Earlier this month, the United States Court of Appeals for the Second Circuit made a decision that would give the S.E.C. greater authority to settle cases. This was the result of an earlier decision in 2011 by U.S. District Judge Jed S. Rakoff who “refused to approve a $285 million settlement between Citigroup and the S.E.C.”
In his decision, Judge Rakoff believed that the settlement was unfair and did not serve the public interest. The case dealt with Citigroup’s “sale of a collateralized debt obligation tied to subprime mortgages before the financial crisis in which Citigroup made about $160 million by taking a negative position on the underlying securities, while investors lost $700 million.” He thought this settlement was unacceptable because it failed to properly penalize Citigroup for its actions leading up to the financial crisis. Had the S.E.C. shown that the settlement was “fair, reasonable, adequate and in the public interest,” Judge Rakoff would have approved the agreement.
Despite Judge Rakoff’s disapproval, the S.E.C. and Citigroup “provided additional information” in the settlement, but this too was still insufficient for showing the “truth in a matter of obvious public importance.”
Given Judge Rakoff’s stern position against the settlement between the S.E.C. and Citigroup, the Second Circuit reigned in the power that district judges have in approving settlement agreements between the government and other entities. This decision effectively allows “the government [to] determine what’s best when it comes to settling with companies or individuals accused of wrongdoing.”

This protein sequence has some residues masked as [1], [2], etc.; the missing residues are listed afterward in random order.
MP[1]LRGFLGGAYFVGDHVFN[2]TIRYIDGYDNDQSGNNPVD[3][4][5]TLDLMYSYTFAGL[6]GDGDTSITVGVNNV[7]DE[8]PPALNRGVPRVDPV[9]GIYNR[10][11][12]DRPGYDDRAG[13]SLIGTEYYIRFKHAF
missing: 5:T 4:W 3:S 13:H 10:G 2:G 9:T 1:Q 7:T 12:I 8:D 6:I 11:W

Rather than requiring parties to admit to wrongdoing, as Judge Rakoff would prefer, the S.E.C. can enter into settlement agreements without being concerned with how district judges will value the merits of the agreement regarding the admission of blame. The Second Circuit “found that a district judge reviewing a settlement must be more deferential to the S.E.C. by not asking whether the terms were “adequate.”
While district judges will continue to oversee settlement agreements between the S.E.C. and individuals or other entities, a “judge’s responsibility in sizing up the public-interest aspect of any agreement should be limited to determining whether the public “would not be disserved” by the settlement.””
Ultimately, the Second Circuit’s decision has a great impact on the authority of the S.E.C. and a district judge’s ability to scrutinize a proposed settlement agreement; “the S.E.C. now has a precedent that accords it substantial latitude to resolve cases with only minimal judicial scrutiny of the terms of the agreement.”